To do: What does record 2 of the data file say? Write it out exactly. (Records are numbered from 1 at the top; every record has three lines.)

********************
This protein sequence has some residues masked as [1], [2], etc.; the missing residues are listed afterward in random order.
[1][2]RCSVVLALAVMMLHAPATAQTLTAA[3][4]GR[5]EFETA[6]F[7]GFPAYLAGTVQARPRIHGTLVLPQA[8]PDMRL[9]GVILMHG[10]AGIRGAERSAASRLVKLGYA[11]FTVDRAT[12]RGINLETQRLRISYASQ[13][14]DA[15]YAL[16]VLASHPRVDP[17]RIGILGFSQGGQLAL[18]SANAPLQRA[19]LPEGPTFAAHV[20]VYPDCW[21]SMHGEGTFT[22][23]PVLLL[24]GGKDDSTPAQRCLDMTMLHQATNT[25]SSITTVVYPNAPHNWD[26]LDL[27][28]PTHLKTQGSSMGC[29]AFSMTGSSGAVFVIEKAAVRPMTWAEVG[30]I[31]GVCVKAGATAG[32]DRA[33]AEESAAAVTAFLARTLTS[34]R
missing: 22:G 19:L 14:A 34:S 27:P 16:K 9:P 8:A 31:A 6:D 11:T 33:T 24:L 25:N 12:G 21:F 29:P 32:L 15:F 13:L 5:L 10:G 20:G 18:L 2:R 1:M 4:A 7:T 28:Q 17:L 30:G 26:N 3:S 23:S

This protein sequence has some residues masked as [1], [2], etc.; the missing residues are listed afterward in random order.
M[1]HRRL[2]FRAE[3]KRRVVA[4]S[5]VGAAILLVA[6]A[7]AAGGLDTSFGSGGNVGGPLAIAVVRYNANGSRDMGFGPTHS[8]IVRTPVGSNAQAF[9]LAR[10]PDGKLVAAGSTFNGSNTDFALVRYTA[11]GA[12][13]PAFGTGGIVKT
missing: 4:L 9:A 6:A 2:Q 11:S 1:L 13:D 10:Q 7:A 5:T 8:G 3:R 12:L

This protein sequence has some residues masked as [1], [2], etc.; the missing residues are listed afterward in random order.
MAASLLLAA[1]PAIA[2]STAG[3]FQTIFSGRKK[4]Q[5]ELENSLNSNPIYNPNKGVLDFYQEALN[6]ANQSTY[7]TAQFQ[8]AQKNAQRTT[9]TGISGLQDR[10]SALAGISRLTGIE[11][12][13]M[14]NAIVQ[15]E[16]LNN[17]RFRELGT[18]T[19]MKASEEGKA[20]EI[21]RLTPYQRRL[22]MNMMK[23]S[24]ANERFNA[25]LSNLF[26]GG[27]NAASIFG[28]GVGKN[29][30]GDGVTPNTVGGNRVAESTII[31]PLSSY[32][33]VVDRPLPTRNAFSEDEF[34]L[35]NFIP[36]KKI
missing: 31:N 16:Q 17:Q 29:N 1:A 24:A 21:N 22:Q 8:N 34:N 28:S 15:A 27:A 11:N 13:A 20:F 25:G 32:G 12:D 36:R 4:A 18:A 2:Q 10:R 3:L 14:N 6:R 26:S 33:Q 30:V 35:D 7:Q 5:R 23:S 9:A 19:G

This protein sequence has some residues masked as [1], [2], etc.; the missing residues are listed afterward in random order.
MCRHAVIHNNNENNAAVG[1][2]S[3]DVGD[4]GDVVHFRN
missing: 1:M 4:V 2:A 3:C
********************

This protein sequence has some residues masked as [1], [2], etc.; the missing residues are listed afterward in random order.
M[1]HRRL[2]FRAE[3]KRRVVA[4]S[5]VGAAILLVA[6]A[7]AAGGLDTSFGSGGNVGGPLAIAVVRYNANGSRDMGFGPTHS[8]IVRTPVGSNAQAF[9]LAR[10]PDGKLVAAGSTFNGSNTDFALVRYTA[11]GA[12][13]PAFGTGGIVKT
missing: 4:L 9:A 6:A 2:Q 11:S 1:L 13:D 10:Q 7:A 5:T 8:G 3:R 12:L